Tag: social media for golf professionals
Asking “How Was Your Round?” Can Cost You
We all do it as golf professionals. We see a member walk into the golf shop after their round and the words just come out. “How was it out there?” You say. All of a sudden, the memories of shot by shot accounts of other members 94’s come flooding back, and you panic. Like a game of Russian Roulette you just hope for a quick “Great day! Course is playing awesome!” or “Well, we had fun.” Anything but the dreaded “You won’t believe the round I just had. So, on Number 1 tee……..”
Regardless of the response, do either people in this exchange gain anything? Sure, they feel a little better that you took the time to listen to them. And, you have some insights into their game and how the course may be playing. But, is the relationship with you and the club strengthened at all? After all, we all ask the same question. What’s the difference if we ask it or another pro down the road?
Getting to know our member is important, but many of our hurried interactions during the season aren’t conducive to deeper dives into who they are as a person. And, when the winter comes we will go months without seeing them at all.
This area of member engagement is one of the most overlooked benefits that social media platforms offer a golf professional. Imagine having a window into many of your members lives outside of the club. Like, seeing their daughter just got her Black Belt in Karate or that their wife just landed a big promotion at work.
Social Media Tip
I recommend a platform like Instagram for this type of member engagement. You can find your members by searching their name, or by searching the followers of your club account (another great reason to create a club account), and view their profile.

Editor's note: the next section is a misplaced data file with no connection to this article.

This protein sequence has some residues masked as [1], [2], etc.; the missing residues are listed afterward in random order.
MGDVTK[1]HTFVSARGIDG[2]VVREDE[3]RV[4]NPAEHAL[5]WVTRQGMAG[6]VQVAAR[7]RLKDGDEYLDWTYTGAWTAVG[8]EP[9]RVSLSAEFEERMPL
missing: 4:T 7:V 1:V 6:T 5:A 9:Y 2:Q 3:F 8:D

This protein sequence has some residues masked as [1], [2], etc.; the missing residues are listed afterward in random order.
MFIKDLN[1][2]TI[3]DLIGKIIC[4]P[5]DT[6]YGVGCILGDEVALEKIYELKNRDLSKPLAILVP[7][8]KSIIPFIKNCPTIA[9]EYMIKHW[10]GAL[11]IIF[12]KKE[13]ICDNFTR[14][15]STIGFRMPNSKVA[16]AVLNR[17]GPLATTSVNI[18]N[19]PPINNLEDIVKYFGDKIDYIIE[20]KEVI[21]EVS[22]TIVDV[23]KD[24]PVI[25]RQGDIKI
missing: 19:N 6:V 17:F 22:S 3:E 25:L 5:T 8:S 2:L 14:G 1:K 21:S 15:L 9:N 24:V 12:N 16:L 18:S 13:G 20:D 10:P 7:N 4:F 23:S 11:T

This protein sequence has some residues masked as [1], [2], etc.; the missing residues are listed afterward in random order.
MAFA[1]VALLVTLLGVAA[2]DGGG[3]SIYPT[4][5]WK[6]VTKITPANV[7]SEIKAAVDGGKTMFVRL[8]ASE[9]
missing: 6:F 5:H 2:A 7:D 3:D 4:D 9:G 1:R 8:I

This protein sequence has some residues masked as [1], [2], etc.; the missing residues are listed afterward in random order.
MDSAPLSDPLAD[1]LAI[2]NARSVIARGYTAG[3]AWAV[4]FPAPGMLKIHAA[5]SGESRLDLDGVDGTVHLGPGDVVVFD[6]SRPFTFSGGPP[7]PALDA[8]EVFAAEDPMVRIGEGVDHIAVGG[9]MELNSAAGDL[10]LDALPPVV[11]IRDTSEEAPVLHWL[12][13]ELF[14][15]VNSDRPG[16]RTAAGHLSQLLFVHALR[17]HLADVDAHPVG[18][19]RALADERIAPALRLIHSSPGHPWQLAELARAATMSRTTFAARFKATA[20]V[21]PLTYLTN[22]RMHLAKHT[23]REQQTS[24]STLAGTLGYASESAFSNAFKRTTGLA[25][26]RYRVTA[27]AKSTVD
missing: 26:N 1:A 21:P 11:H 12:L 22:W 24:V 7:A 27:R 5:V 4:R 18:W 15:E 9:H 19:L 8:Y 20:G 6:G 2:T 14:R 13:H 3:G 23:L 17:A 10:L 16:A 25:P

Stay out of the “News Feed” of posts you get served when you log in to your account. I prefer to go into each persons account, where you can learn a little from their bio and also see all their posts in one place. You have a much better chance of remembering something about someone if you aren’t jumping from person to person.
Now let’s revisit that post round interaction. And let’s say this time we saw on social media the example of the wife getting a big promotion at work. Now rather than ask how the round was you can say,
“Hey Jimmy! I trust you guys had fun out there today. I saw online your wife Jane got that big promotion. Please give her my congratulations if I don’t see her this weekend. Actually, it sounds like she’s going to be really busy with the new gig and it may be awhile before we see her here at the club. Why don’t you come out for Sunday breakfast tomorrow with the family? It’s on me. I’d love to wish Jane congratulations myself if you can make it?”
You can tell Jimmy is pretty impressed as he graciously accepts the offer with a hand shake and a “Thank you. That means a lot and we will be there!”
What you couldn’t tell, is that Jimmy and his wife, Jane, had planned on celebrating the promotion by looking at new homes across town in that new golf community. Plans that they later canceled, during the breakfast you invited them to, because you had something to say, because you were paying attention.